Macheath is played by Jim McQueen, a bog of a performance into which the rest of the cast inexorably sinks despite inspired efforts to keep fun alive by Graeme Campbell and Jennifer Phipps as the scheming Peachums. Edda Gaborek delivers such a prissy Polly it’s a mystery that Macheath would want her for anything, least of all marriage. But her singing is powerful. By pure chance, enough space gets cleared around her sprightly duets with rival Lucy Lockit (Alicia Jeffery) so that the audience can actually see who’s singing, and the two temporarily inject glowing plasma into the bloated proceedings.
Thoughtfulness is the keynote of Phillips’ Twelfth Night, but the production gives us excess of it. When the shipwrecked Viola is washed up on the shores of Illyria, she finds a rational 18th-century community Voltaire might have envied. But Shakespeare’s text, with its repeated references to excesses of bile, spleen and folly, clearly suggest that Illyria is a romantic utopia populated by bewitched and self-deluded fools of both high and low degree. Little of this remains. From the chopped logic of Count Orsino’s “If music be the food of love, play on” to the fool Feste’s academic witticisms, the play unfolds its muted tawny greys like
¡ a dowdy dowager curtseying before the j throne of Reason. Sir Toby Belch (Barry ¡MacGregor) is so cool and measured he ¡dishonors the family name, and only ; Richard McMillan as an hilarious jAguecheek has been permitted comic : rowdiness.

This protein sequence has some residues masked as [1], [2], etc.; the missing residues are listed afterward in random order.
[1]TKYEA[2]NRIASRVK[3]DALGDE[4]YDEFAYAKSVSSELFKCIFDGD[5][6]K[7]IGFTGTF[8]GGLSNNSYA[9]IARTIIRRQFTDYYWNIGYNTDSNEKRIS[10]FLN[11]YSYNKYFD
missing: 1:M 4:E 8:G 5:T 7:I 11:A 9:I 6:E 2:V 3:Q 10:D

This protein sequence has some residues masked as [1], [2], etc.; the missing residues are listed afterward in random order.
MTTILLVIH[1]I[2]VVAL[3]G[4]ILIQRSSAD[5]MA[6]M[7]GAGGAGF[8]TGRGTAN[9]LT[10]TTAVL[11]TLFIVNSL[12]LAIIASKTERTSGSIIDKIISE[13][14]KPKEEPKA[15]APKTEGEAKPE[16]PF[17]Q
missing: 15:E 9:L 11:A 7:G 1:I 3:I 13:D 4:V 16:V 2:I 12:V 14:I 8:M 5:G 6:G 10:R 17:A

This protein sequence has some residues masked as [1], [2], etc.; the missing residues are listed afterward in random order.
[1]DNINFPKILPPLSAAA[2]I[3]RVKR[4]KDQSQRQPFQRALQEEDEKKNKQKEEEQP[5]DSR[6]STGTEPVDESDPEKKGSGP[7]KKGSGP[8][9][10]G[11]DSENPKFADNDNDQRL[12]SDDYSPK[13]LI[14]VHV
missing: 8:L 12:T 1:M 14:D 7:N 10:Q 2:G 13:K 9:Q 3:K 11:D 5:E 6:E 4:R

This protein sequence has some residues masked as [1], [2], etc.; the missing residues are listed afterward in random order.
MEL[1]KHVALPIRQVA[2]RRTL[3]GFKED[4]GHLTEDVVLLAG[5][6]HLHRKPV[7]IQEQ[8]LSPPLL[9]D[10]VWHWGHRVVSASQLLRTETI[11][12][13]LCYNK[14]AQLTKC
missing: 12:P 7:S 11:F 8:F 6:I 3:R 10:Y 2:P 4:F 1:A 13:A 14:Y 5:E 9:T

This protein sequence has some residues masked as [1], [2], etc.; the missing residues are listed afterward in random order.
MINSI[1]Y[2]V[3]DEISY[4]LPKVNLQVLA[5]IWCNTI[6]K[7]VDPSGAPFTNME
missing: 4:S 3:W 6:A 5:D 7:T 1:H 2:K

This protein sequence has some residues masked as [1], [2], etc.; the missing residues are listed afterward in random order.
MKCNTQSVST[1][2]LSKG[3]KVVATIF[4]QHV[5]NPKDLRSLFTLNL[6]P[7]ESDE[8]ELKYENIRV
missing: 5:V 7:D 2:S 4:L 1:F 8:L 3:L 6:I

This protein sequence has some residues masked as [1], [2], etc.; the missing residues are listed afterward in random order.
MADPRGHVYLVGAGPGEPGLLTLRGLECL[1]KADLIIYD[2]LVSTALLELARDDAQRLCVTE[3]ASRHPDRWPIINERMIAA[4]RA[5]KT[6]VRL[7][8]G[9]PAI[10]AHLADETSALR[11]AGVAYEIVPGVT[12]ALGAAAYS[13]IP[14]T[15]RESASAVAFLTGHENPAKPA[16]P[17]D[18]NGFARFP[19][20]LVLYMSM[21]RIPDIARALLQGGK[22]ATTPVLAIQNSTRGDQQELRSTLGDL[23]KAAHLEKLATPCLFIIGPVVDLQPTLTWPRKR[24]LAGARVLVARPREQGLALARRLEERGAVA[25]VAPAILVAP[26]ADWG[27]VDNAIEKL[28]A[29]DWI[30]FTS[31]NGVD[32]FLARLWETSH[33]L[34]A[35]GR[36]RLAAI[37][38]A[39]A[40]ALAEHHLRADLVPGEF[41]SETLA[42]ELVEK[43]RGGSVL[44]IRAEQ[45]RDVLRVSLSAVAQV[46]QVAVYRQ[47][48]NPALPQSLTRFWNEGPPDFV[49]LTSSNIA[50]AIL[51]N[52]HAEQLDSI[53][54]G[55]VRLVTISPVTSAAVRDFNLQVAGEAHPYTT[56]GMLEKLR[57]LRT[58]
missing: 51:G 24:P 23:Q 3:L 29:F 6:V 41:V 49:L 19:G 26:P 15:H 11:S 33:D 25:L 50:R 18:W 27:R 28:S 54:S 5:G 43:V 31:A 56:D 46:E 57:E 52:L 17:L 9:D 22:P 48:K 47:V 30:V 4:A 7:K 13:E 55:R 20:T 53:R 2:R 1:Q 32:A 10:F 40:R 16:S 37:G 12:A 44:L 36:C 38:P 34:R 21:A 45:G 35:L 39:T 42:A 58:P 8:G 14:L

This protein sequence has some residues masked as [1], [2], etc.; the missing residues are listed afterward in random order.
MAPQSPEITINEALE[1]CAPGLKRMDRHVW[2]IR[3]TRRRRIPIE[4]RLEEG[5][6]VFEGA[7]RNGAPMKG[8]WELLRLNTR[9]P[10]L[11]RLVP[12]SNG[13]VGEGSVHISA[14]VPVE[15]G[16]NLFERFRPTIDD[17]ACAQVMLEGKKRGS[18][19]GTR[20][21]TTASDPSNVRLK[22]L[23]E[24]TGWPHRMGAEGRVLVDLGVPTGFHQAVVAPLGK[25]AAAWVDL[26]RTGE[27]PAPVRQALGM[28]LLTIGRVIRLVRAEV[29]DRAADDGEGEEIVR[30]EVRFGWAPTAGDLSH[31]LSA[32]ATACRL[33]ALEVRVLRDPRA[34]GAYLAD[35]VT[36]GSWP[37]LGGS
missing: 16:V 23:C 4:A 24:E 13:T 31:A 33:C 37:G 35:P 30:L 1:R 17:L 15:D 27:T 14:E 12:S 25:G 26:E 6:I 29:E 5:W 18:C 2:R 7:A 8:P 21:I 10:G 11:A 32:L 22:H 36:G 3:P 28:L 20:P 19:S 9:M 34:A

The staging is uninspired: dominated by an unsightly tree-cum-gazebo, the Festival Theatre’s celebrated thrust stage has been transformed from an open arena of infinite possibility to a narrow plot where movement is truncated and confined. There are irritating bits of gratuitous stage business too. Malvolio the misanthrope gets a cheap laugh when a teddy bear drops from beneath his dressing gown. Feste’s songs have been miked and orchestrated instead of accompanied by solo lute or guitar, and it just doesn’t work— the lyrics are overpowered despite William Hutt’s strong and melodious rendering. Finally, what is the point in Feste taking a real shower in the gazebo after his last song, “Hey ho, the wind and the rain”? Dunno—must be symbolic, I guess.